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Relatives of the victims of the Aug. 4 Beirut Port blast, filed a lawsuit in the US state of Texas against the company responsible for chartering the boat carrying the fatal ammonium nitrate, which was stored for six years at the Beirut port. The American-Norwegian geophysical services group TGS ASA entered into a series of “suspicious contracts” in 2019 with Lebanon’s Ministry of Energy and Water controlled by the Free Patriotic Movement, a press release issued by Accountability Now, a Swiss foundation that is assisting the victims' families in the case, alleged. The plaintiffs are seeking damages of $250 million from the company for lost human life and property resulting from the blast. In Lebanon, the port blast investigation has been stalled for months, because of multiple complaints filed against lead investigator, Judge Tarek Bitar, by political figures he had summoned for questioning, who have refused, so far, to appear before the court.
Meanwhile, the Beirut port grain silos, severely damaged in the same blast, continue to mysteriously burn. Yesterday, caretaker Public Works Minister Ali Hamieh told L’Orient Today that he had barred firefighters from approaching the silos to attempt to extinguish the blaze, saying that there was danger the silos would collapse. Hamieh, chosen by Hezbollah, cited a decision by the Higher Defense Council to this effect. He added that there were two options: the first being to let the grains burn, and the second being to demolish the bottom portion of the silos and to remove the leftover wheat. The first of the mysterious fires broke out on Thursday and was put out. Officials have blamed the fires on fermentation of grains left in and around the silos. Fires broke out again on Monday and Tuesday. Families of the victims have described the fires as suspicious and accused officials of using them as an excuse to demolish the silos. The Public Works Minister has denied these claims. The Cabinet, of which Hamieh is a part of, voted to approve the destruction of the port silos in March 2022, despite opposition from families of the victims and activists. Also yesterday, families of the victims protested in front of the port again, due to the lack of response from officials to the fires.
Caretaker Energy Minister Walid Fayad has proposed increasing electricity tariffs to prolong an Iraqi fuel program. Fayad told L’Orient Today yesterday that he made the proposal to Iraq so as to be able to pay for a new fuel deal. Lebanon has not paid the oil-producing nation for the previous fuel deal, set to expire in September. Under the terms of that deal, Lebanon was to receive some 1 million tons of fuel from Iraq for its power plants under a swap arrangement. In exchange, Banque du Liban would open an account for the Iraqi central bank, into which Lebanon will deposit so-called fresh dollars to purchase the fuel. Upon receiving payment, Iraq will be able to withdraw the money only in lira at the parallel market rate or at the rate on BDL’s exchange platform, Sayrafa. The Iraqi government can then use the lira to buy unspecified goods and services from Lebanon. The deal is set to expire in September, and Lebanon has not yet paid the bill. The country at present is relying heavily on the Iraqi deal to produce the few hours a day of electricity provided by state power utility Électricité du Liban. Fayad noted that he was looking for other Arab countries that might also be willing to provide fuel, citing Algeria as one possibility.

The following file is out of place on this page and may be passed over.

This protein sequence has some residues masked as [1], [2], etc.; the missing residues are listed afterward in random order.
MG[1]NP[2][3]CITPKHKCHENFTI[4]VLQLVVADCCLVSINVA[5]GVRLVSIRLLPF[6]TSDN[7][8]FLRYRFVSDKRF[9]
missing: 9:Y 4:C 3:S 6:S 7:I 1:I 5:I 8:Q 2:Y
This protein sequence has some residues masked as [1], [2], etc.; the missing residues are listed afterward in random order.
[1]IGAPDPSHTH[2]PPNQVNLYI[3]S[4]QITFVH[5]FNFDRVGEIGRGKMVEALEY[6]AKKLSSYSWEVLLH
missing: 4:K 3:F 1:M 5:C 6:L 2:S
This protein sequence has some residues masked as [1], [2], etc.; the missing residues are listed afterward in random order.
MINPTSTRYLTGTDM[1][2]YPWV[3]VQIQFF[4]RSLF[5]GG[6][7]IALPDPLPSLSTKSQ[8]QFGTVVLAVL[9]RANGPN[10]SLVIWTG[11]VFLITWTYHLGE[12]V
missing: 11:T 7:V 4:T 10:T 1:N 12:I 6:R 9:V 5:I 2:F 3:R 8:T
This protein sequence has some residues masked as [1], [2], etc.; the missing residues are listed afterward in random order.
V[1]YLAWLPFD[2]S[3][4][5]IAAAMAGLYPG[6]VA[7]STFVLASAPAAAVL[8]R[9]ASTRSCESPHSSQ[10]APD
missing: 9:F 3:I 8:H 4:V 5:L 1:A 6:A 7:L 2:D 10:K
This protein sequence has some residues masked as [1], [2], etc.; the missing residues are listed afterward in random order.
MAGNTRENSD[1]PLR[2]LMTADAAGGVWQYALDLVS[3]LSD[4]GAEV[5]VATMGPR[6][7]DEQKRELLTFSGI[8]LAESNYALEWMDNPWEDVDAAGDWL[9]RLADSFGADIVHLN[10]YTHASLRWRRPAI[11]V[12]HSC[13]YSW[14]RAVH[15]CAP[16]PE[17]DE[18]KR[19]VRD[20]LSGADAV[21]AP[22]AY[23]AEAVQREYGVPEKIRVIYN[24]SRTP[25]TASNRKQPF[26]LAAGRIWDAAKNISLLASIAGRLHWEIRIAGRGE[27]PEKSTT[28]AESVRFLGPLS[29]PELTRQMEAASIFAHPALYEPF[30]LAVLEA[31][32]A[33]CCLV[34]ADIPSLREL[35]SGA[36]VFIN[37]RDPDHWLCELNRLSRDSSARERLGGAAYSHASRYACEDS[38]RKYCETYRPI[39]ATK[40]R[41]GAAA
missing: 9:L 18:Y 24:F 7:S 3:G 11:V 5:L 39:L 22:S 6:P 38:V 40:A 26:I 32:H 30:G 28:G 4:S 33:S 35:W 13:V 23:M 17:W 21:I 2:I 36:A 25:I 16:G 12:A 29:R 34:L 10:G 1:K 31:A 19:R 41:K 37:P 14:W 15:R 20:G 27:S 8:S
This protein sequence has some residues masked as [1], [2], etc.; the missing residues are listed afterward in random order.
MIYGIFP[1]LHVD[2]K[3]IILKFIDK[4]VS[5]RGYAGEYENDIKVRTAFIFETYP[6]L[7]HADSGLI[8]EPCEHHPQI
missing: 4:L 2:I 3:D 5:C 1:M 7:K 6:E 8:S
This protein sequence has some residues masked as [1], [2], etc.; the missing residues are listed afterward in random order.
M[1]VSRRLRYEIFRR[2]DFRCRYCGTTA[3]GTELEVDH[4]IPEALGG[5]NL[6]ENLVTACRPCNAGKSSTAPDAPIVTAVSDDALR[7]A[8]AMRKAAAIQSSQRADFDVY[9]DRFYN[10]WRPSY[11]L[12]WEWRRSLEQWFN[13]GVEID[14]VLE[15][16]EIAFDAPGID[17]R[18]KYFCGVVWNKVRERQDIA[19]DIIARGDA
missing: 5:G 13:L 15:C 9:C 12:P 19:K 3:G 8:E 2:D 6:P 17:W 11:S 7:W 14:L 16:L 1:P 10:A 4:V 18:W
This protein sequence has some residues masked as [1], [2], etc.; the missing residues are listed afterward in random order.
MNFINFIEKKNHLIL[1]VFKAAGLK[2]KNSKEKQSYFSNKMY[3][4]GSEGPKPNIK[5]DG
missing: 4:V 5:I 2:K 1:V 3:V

In case you missed it, here’s our must-read story from yesterday: "Behind the numbers: How Lebanon's crisis is felt on the roads."
Want to get the Morning Brief by email? Click here to sign up.Relatives of the victims of the Aug. 4 Beirut Port blast, filed a lawsuit in the US state of Texas against the company responsible for chartering the boat carrying the fatal ammonium nitrate, which was stored for six years at the Beirut port. The American-Norwegian geophysical services group TGS ASA entered into a series of...